Coronavirus testing has been a central part of many countries’ response to the pandemic. The UK government in particular has been prepared to spend up to £100 billion on testing (although this plan has since been abandoned) and recently announced plans to enable all citizens to perform up to two rapid tests per week.
Coronavirus tests can help to prevent the virus spreading by identifying infected people and their contacts, who can be asked – or told – to isolate. This means a positive test result can have severe effects, potentially closing schools or businesses and causing whole families or groups to go into legally enforced isolation.
But is focusing on positive test results and using them as justification for curtailing people’s liberties really the best approach for tackling the virus? Is it also the best use of the money?
Pursuing the right goal
If our goal is to stop an international pandemic and return our lives to something approximating normal, we must understand how the measure of positive coronavirus tests can be used to inform progress towards this goal. It would be a serious mistake to confuse reducing the number of people testing positive for coronavirus with the overall aim of getting back to normal.
This is because the SARS-CoV-2 virus is likely to be around for a very long time. It is unlikely that we will ever be able to eradicate it, and similarly new variants may appear that increase infections. Much as we do with influenza, we need to learn how to live with frequent and possibly high levels of coronavirus infections.
This is not as much of a problem as it sounds if we can work out how to protect the most vulnerable, prevent deaths and ensure our health systems are able to function despite the coronavirus threat. Although the number of positive coronavirus tests is related to these other health indicators, it is not quite the same measurement.
This is not to say that we should stop coronavirus testing altogether. But we need to recognise that our overall goal is more complex than just trying to drive down the number of positive test results.
So what are we testing for?
There are three main coronavirus tests in use at the moment, each measuring different things. Antibody tests look for the presence of coronavirus-fighting antibodies in blood samples. Lateral flow tests look for the presence of viral proteins (antigens) in mouth and nose swab samples. And polymerase chain reaction (PCR) tests identify the presence of viral-related nucleic acids (DNA or RNA) in swab samples.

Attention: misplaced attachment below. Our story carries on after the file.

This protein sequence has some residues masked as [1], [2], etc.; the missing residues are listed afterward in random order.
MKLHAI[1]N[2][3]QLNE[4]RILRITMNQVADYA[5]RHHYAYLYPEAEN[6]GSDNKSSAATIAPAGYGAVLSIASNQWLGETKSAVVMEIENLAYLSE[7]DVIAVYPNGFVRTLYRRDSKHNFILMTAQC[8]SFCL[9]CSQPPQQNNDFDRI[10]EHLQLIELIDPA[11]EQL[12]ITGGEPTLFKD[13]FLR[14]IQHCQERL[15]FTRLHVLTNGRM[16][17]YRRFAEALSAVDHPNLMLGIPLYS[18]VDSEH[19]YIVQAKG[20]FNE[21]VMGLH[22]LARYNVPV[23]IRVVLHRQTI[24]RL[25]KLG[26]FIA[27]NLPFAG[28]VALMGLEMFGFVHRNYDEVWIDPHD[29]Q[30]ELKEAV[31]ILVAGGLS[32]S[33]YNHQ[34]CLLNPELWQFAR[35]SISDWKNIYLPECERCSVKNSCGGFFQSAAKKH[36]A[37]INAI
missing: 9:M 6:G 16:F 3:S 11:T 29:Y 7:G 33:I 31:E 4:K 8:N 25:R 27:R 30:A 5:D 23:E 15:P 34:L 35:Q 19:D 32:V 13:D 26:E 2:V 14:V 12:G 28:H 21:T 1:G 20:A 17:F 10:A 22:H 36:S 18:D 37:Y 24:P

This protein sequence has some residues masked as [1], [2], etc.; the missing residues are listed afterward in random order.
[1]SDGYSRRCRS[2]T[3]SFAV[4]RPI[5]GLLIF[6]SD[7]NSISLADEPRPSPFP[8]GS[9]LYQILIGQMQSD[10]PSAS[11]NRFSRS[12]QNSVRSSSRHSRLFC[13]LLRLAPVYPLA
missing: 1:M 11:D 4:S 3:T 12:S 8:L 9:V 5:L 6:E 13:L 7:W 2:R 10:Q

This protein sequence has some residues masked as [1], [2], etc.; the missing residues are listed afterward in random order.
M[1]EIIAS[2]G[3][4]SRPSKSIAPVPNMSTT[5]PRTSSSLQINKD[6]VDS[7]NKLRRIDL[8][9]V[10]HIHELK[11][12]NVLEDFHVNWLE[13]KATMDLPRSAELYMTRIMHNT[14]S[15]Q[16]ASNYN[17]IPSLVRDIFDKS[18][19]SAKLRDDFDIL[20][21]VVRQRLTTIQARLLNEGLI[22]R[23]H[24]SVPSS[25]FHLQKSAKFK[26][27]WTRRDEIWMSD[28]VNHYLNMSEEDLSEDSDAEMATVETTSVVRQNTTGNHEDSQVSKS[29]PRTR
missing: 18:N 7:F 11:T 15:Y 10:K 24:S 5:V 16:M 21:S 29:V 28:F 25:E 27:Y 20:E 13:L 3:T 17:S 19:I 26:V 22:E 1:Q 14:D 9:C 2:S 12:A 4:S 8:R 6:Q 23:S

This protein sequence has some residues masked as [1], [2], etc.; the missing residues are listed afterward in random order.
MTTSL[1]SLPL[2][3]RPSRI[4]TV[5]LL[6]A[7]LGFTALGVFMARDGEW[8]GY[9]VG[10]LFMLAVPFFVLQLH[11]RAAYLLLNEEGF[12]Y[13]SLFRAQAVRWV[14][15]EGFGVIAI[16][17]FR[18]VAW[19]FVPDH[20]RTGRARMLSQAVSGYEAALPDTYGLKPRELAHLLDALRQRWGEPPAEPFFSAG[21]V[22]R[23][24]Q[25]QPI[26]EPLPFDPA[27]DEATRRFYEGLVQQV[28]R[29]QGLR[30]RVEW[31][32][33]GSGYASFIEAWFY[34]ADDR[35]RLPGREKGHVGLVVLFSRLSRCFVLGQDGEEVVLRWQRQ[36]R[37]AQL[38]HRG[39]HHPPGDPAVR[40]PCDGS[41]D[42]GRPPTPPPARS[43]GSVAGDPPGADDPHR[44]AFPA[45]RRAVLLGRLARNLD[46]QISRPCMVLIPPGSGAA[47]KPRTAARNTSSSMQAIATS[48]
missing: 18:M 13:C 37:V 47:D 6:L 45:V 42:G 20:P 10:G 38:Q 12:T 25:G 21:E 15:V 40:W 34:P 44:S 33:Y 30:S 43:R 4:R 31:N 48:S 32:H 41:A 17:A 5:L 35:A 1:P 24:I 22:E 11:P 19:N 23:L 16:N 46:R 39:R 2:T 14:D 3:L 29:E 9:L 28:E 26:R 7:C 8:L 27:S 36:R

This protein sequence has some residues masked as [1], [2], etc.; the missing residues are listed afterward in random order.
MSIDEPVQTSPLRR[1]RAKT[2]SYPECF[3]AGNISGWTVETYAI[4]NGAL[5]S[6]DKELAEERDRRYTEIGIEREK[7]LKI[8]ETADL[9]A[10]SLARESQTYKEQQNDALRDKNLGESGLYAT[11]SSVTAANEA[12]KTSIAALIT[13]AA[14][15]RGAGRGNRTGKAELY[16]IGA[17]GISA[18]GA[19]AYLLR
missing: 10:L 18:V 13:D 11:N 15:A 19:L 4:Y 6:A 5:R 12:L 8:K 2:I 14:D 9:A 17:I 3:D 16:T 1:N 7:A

Antibody tests tell us how many people have recently had a coronavirus infection. However, these tests are currently not widespread, because while they are interesting from an epidemiological or clinical perspective, they measure infections after they have happened.
Lateral flow tests, on the other hand, are being recommended for widespread and frequent use. These tests tell us (with a few caveats depending on how they are made) whether individuals have active virus in their bodies.
However, while their advantage is that they are cheap and quick to perform, there is also a one in 1,000 false positive rate. Although this number sounds very low, if the aim is to ask all 67 million people in the UK to use the test twice weekly, this could lead to over 100,000 false positives each week.
Due to this error rate, the latest advice is now to follow up each positive lateral flow test with a confirmatory PCR test. PCR tests are significantly more sensitive than lateral flow tests and work by detecting DNA or RNA in swab samples.
They can tell us both whether a person has COVID and, with some minor modifications, which strain of virus they have. This is more relevant to our overall aim of learning to live with the virus, because the results can help to inform the development of treatments (like vaccines) targeted at the most dangerous strains, along with providing a reliable indicator as to when significant local outbreaks may be occurring.
But critically, to get this key information we do not need to get everyone in the population performing lateral flow tests followed by confirmatory PCR tests as frequently as is currently being recommended. Instead, it is perfectly possible for statisticians and scientists to design sampling strategies that will test far fewer individuals, at regular intervals, chosen to represent both geographic areas and specific at-risk communities. Such strategies have already been proposed for use in coronavirus monitoring, and the UK’s Office for National Statistics is currently using sampling successfully to calculate the rate of transmission (the R number).
Sampling can also be combined with other techniques to keep costs down. Rather than running tests on swabs individually, models have shown that by pooling them together to test them in groups, ten times fewer tests are needed, costs can be reduced by almost 70 per cent, and 20 times as many people can be cleared from isolation for each test run.
Sampling a much smaller number of people, in an intelligent way, will give us early indicators of when we need to take action on new variants or possible spikes in hospital admission rates. Critically, we will receive these indicators without curtailing the freedom of many families and workers, because instead of using tests to justify taking away people’s liberties, we will be using them to measure progress towards goals that really matter.
Importantly, testing in this way does not confuse the potentially impossible target of trying to reduce the number of positive coronavirus tests with the more important (and hopefully achievable) target of learning to live safely with the coronavirus.